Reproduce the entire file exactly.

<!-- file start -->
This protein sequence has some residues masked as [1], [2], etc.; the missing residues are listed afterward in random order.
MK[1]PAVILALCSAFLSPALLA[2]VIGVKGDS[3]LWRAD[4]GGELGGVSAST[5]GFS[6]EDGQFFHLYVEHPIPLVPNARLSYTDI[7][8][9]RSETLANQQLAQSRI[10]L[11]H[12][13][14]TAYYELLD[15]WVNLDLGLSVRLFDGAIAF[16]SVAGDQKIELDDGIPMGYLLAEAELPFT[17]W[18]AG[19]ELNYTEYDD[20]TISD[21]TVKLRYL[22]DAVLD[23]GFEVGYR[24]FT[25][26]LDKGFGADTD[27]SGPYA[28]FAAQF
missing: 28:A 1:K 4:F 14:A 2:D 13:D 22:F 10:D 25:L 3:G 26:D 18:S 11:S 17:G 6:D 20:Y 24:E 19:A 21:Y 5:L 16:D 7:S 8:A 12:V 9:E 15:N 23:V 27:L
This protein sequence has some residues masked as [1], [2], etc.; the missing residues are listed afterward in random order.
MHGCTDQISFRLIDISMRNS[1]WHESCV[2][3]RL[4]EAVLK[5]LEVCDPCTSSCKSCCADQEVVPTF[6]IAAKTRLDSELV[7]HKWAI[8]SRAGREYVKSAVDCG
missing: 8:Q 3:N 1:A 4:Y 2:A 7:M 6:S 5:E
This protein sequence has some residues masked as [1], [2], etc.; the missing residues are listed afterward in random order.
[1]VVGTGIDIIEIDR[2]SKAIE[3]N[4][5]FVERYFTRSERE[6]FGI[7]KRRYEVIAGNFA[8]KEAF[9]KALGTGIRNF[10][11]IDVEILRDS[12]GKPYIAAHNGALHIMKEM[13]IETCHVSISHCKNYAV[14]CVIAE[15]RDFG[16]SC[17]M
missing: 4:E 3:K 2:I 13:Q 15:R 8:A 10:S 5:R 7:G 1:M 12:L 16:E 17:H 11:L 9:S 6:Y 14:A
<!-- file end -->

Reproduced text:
This protein sequence has some residues masked as [1], [2], etc.; the missing residues are listed afterward in random order.
MK[1]PAVILALCSAFLSPALLA[2]VIGVKGDS[3]LWRAD[4]GGELGGVSAST[5]GFS[6]EDGQFFHLYVEHPIPLVPNARLSYTDI[7][8][9]RSETLANQQLAQSRI[10]L[11]H[12][13][14]TAYYELLD[15]WVNLDLGLSVRLFDGAIAF[16]SVAGDQKIELDDGIPMGYLLAEAELPFT[17]W[18]AG[19]ELNYTEYDD[20]TISD[21]TVKLRYL[22]DAVLD[23]GFEVGYR[24]FT[25][26]LDKGFGADTD[27]SGPYA[28]FAAQF
missing: 28:A 1:K 4:F 14:A 2:D 13:D 22:F 10:D 25:L 3:G 26:D 18:S 11:S 17:G 6:D 20:Y 24:E 19:A 21:Y 5:L 16:D 7:S 8:A 12:V 9:E 15:N 23:V 27:L
This protein sequence has some residues masked as [1], [2], etc.; the missing residues are listed afterward in random order.
MHGCTDQISFRLIDISMRNS[1]WHESCV[2][3]RL[4]EAVLK[5]LEVCDPCTSSCKSCCADQEVVPTF[6]IAAKTRLDSELV[7]HKWAI[8]SRAGREYVKSAVDCG
missing: 8:Q 3:N 1:A 4:Y 2:A 7:M 6:S 5:E
This protein sequence has some residues masked as [1], [2], etc.; the missing residues are listed afterward in random order.
[1]VVGTGIDIIEIDR[2]SKAIE[3]N[4][5]FVERYFTRSERE[6]FGI[7]KRRYEVIAGNFA[8]KEAF[9]KALGTGIRNF[10][11]IDVEILRDS[12]GKPYIAAHNGALHIMKEM[13]IETCHVSISHCKNYAV[14]CVIAE[15]RDFG[16]SC[17]M
missing: 4:E 3:K 2:I 13:Q 15:R 8:A 10:S 5:R 7:G 1:M 12:L 16:E 17:H 11:L 9:S 6:Y 14:A